“I Don’t Watch Game Of Thrones”: How to Survive Missing A Cultural Phenomenon

If I have to watch that Foxtel ad about the guy who binge watches every episode of Game of Thrones to impress his date again, I am going to scream.

With the start of a new season of Game of Thrones comes the constant buzz of spoiler-filled excitement that seems to occupy the entirety of the internet for all of the 10 weeks it’s aired. There is no way to escape the ever-present humming of the GoT theme, or the references to different characters in everyday conversation, or the constant stream of Buzzfeed quizzes asking you what GoT family you belong to.

And yet, somehow I managed to miss the whole thing. That’s right folks, I don’t watch Game of Thrones.

Sure, I get the general premise of the show (something about winter, an uncomfortable looking chair, lots of naked people, dragons, and Peter Dinklage memes), but I have never really been that interested in watching it, and people seem to really have a problem with that.

I mean, why is everyone fussing over such an uncomfortable looking chair?

Missing out on a cultural phenomenon like Game of Thrones is treated like a blasphemous act. Don’t get me wrong, I have nothing against people who love Game of Thrones, but I have been left out of more conversations that I can count (both online and IRL) because I don’t watch the show, including a first year romantic misadventure when I tried to flirt with a guy who only seemed interested in talking about the series. For a long time I worried how people would react when my gap in pop cultural knowledge would eventually come up - a reaction usually something along the lines of “YOU KNOW NOTHING, JON SNOW”, as though that was going to be a relevant cultural reference for me - but I soon learned that the only way to get through missing the cultural phenomenon was to stop caring what other people thought.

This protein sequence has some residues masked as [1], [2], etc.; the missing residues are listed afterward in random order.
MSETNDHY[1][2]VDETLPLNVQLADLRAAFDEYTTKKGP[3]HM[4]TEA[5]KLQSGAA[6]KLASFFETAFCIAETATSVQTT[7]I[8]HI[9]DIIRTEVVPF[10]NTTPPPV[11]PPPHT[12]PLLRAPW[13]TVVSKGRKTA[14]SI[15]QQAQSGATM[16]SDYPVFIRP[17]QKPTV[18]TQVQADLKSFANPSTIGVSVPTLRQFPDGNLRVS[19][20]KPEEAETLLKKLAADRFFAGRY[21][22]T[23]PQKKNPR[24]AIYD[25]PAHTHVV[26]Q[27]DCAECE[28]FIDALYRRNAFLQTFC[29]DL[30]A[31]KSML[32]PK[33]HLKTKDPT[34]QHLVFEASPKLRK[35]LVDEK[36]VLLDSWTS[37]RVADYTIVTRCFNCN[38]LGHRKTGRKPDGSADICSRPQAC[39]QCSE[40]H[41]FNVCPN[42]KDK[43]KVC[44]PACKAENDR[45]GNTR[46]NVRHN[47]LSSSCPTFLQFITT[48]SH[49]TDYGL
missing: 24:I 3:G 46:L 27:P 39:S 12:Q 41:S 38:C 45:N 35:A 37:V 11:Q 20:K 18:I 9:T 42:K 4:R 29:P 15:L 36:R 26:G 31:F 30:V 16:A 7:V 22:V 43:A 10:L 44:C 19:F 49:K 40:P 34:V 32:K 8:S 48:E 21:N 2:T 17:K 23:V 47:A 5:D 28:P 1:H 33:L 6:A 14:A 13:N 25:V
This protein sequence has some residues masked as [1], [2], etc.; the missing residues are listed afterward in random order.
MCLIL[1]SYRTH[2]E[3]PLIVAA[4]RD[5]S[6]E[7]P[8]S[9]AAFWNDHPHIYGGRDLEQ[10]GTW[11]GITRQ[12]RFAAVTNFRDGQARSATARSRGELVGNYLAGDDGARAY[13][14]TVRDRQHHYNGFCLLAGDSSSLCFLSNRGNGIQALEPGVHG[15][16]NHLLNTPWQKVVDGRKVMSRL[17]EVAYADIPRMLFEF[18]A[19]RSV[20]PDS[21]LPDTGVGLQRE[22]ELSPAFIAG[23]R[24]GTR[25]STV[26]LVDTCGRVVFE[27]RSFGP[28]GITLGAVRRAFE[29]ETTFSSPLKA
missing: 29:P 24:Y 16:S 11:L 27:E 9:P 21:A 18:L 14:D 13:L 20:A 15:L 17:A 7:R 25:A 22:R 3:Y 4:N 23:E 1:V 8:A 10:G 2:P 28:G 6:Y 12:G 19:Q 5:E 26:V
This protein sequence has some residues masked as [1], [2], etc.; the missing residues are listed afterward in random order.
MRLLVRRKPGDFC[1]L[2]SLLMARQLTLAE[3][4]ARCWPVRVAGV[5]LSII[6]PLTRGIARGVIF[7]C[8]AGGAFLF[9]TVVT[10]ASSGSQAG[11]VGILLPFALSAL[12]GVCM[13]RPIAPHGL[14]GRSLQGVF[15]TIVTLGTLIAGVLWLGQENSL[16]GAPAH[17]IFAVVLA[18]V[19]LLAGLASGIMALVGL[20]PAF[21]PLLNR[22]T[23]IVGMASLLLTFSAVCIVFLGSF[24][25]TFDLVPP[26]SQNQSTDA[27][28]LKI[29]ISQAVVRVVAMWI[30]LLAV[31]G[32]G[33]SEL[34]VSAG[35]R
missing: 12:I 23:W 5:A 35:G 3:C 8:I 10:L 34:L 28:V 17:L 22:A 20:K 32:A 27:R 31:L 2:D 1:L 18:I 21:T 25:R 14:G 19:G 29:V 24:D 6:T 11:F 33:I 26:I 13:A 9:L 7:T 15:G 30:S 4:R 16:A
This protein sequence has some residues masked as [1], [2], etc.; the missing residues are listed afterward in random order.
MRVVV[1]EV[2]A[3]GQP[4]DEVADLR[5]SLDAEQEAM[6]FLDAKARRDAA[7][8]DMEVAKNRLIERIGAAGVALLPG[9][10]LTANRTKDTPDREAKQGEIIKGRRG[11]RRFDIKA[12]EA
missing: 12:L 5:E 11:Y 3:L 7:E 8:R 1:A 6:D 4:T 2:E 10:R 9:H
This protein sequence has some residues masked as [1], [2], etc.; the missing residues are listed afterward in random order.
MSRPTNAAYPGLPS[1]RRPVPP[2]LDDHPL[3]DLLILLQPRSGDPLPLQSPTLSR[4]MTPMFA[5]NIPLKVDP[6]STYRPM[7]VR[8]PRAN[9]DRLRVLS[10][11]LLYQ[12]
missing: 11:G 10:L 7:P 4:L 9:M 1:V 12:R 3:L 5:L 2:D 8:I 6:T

How do you even lose dragons? They are massive, fire-breathing lizards for godsake!

Worrying about what people think when you tell them you do or don’t watch/read/listen to is pointless. Binge watching a show like Game of Thrones purely for the sake of keeping up with pop culture references, or to make other people happy, is equally as pointless. Ultimately, worrying about keeping up with a show you aren’t even interested in is only going to keep you from engaging with the things you are interested in. There are too many things that people label as “cultural phenomena” to keep up with all the time, especially with the rise of obsessive fangirling on Tumblr making everything out to be the be all and end all of cultural icons. Sometimes, missing out might be the healthiest option, especially if the alternative is never sleeping or joining in on the shaming of other people for not sharing the same interests as you.
 

Okay, so maybe Jon Snow is a little dreamy. But that’s not going to make me watch Game of Thrones.

So while I agree that Kit Harington is 100% worth staring at for the hours of Game of Thrones footage that exists, I am not going to sit through a show I don’t actually enjoy watching so that I can understand your pop culture references, and neither should anyone else if they, like me, don’t want to. So stop telling them that they should.

Pulp Editors